Bhopal: “During last three matches, we knew we had to fight till the last moment, win or lose. It feels great when someone recognizes your efforts and gives you a push to do better. This is a nice gesture to bring more women and young girls into sports.” These were the thoughts of the Indian Women’s Hockey team that finished fourth at Tokyo Olympics this year. The members were awarded with a cash prize of Rs 31 lakh each at a ceremony organized at Minto Hall on Tuesday.
Madhya Pradesh Chief Minister Shivraj Singh Chouhan with State Minister for Sports & Youth Welfare Yashodhara Raje Scindia, felicitates women hockey captain Rani Rampal during a felicitation programme at Minto Hall, in Bhopal, Tuesday. | FP
Rani Rampal, 26, captain
Rani Rampal's mother worked as a maid and her father was a cart-puller. There was a hockey academy near her home, and she would spend hours watching the teams play, and longing to join them. Her father, who earned around Rs 80 a day, could not afford to buy her a hockey stick, she recalls.
"Every day, I'd ask the coach to teach me too. He'd reject me because I was malnourished. Finally when I managed to get into the academy, learning with the broken sticks of senior players, I thought things would get easier. But there, everyone was expected to start training early in the morning. With no clock at home, my mother would stay up and look at the sky to check if it was the right time to wake me up,” she says.
I had come to Madhya Pradesh in 2010 for a camp and Shivraj Singh Chouhan helped us when we were in trouble. If there is one such chief minister in every state, no girl in our country will ever lag behind,” said Rampal.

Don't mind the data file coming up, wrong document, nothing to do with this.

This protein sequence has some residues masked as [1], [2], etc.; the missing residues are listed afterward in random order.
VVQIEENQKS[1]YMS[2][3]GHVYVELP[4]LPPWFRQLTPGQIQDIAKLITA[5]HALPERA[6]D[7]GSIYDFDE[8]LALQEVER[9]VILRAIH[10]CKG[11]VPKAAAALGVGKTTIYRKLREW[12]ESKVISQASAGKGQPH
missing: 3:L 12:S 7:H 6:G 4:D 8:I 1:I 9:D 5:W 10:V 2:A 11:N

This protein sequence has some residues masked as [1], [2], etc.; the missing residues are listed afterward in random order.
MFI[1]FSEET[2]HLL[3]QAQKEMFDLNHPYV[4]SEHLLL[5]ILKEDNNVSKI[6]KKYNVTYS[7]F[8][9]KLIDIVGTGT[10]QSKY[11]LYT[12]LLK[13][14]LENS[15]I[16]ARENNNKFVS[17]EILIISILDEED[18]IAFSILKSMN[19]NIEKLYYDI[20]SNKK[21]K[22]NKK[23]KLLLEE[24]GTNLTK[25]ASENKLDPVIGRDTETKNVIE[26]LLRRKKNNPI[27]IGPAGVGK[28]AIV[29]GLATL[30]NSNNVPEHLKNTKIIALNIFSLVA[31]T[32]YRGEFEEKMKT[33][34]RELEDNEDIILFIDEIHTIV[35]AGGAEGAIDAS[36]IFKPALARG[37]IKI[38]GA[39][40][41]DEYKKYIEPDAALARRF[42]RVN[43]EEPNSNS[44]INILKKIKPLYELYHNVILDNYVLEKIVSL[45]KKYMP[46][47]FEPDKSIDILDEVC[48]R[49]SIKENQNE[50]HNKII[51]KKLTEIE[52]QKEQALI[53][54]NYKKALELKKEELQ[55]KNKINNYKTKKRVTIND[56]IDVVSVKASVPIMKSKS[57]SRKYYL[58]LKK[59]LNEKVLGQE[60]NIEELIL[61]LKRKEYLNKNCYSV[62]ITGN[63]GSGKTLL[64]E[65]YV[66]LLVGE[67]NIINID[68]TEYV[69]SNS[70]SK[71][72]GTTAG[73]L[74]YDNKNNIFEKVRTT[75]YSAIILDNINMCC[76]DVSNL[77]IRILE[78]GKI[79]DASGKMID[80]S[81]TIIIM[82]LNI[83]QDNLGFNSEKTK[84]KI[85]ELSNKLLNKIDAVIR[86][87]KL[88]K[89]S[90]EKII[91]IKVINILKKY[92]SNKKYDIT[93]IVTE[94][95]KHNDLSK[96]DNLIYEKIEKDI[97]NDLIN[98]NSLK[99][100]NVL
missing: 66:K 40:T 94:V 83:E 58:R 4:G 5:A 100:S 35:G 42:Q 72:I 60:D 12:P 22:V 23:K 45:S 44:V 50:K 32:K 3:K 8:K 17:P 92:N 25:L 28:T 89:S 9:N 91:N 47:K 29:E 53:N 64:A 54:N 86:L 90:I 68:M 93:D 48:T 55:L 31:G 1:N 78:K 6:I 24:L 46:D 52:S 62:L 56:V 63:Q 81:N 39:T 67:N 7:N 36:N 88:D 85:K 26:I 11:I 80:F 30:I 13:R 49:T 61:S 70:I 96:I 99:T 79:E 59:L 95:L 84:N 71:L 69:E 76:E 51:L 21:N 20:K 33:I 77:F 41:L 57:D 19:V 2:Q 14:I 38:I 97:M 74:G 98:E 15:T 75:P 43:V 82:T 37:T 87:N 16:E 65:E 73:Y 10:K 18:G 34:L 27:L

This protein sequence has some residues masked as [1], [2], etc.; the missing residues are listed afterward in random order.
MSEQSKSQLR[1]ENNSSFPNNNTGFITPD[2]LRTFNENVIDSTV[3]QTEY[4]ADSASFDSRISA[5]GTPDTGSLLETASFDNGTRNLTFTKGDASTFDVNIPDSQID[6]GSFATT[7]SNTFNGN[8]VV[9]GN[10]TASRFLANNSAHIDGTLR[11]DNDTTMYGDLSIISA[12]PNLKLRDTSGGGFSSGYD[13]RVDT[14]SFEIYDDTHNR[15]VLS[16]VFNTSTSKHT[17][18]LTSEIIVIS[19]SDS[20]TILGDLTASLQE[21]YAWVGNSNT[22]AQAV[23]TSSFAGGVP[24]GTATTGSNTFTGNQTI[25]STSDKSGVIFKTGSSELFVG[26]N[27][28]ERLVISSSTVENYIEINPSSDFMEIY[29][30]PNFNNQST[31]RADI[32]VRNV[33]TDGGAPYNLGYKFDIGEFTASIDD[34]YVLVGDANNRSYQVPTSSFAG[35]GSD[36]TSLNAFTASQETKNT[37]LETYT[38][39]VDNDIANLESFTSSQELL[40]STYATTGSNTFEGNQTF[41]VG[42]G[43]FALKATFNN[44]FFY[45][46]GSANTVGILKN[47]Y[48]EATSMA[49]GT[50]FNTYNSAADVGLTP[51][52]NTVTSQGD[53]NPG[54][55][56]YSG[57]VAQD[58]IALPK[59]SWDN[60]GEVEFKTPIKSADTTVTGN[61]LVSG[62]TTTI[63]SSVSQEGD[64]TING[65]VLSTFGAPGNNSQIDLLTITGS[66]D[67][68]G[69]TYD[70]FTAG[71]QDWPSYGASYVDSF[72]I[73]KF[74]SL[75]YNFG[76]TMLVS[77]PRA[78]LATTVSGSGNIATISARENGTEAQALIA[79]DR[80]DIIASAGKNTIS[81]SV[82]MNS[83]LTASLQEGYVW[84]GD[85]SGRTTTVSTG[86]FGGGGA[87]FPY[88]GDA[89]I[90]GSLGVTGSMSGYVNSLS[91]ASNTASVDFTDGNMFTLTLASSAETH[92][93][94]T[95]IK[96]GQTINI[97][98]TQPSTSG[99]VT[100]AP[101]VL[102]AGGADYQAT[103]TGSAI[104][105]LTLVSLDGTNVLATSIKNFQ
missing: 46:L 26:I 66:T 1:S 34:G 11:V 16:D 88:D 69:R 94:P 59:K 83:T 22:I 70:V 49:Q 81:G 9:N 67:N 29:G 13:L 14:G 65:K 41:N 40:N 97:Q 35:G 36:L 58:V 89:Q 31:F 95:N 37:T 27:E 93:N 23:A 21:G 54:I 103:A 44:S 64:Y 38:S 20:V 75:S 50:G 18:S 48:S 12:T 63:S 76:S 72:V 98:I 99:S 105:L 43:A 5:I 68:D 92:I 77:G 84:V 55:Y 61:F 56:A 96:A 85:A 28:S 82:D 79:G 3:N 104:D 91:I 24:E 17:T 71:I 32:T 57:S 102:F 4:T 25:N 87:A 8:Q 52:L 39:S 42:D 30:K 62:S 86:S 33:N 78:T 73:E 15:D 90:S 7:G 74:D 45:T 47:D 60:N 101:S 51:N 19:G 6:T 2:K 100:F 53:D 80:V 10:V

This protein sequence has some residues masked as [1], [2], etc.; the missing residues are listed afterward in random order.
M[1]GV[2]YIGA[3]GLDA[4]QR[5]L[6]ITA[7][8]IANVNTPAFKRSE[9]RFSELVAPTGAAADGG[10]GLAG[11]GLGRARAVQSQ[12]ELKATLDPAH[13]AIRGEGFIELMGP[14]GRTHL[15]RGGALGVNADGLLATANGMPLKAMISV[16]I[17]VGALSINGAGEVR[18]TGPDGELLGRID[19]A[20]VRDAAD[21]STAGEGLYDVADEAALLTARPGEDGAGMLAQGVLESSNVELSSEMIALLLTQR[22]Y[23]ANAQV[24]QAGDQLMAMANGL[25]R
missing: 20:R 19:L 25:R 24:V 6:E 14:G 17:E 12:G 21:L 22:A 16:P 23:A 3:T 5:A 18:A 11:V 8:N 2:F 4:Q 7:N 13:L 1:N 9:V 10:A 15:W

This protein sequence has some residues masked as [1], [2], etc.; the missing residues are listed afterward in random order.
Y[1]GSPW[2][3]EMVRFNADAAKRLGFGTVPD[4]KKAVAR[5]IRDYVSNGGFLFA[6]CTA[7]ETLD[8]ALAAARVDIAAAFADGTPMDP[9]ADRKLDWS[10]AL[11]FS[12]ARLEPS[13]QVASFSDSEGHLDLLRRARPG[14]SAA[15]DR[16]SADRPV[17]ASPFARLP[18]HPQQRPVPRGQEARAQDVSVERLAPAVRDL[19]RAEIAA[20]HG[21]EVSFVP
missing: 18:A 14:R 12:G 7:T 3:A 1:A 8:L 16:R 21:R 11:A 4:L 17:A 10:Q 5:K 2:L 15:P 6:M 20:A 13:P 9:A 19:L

Nikki Pradhan, 27, all-rounder
“Madhya Pradesh government’s initiative to honour us, has made us more confident and motivated for the next Olympics. We have come fourth this time and will bring back gold at the next Olympics,” said Pradhan.
When asked about the preparations for the 2024 Olympics, she says, “We had a strong team this time and have many more players getting pumped up for the next Olympics. Girls are coming out into the field to play more and more. This is utterly satisfying and gives the confidence that we will soon make a mark in the history.”
Gurjit Kaur, 25, drag-flicker
When asked about the top drag-flickers in the national team getting ready for the next Olympics, Kaur says, “I cannot name the names but I can assure you we have them in plenty. The team requires fit players and we all work a lot on the same. This time we will be back with a fresh and rejuvenated mindset, and ensure that we finish at the podium with gold resting on our chests. The felicitation is very motivating and it gives us the glimpse of how our people see us and how an Olympic medal matter to them.” Making her debut only at the age of 22 in a team where players normally slip out in their late 20s, Gurjit is the team’s primary drag-flicker and goalscorer. Having worked hard on her fitness to lose fat and build strength, the 25-year old has been a consistent and reliable scorer with enough variations.
In the Olympics quarter-final against World No 4, it was Gurjit who rose to the occasion and converted India’s lone penalty corner in the 22nd minute to surprise the confident Australians.
Sushila Chanu, 29, midfielder and former captain
The midfielder from Manipur with explosive speed is natural at scoring from acute angles inside the circle. When asked about playing under the captaincy of Rani, the captain at Rio Olympics in 2016 says, “Rani is great as a captain. She knows her game and know how to lead all of us into a match-winning performance.”
When asked about her father, Chanu says, “Yes, he used to run a tea shop, but right when I went for Olympics, I asked him to shut the shop. He now has a truck that he drives, but not outside the city.
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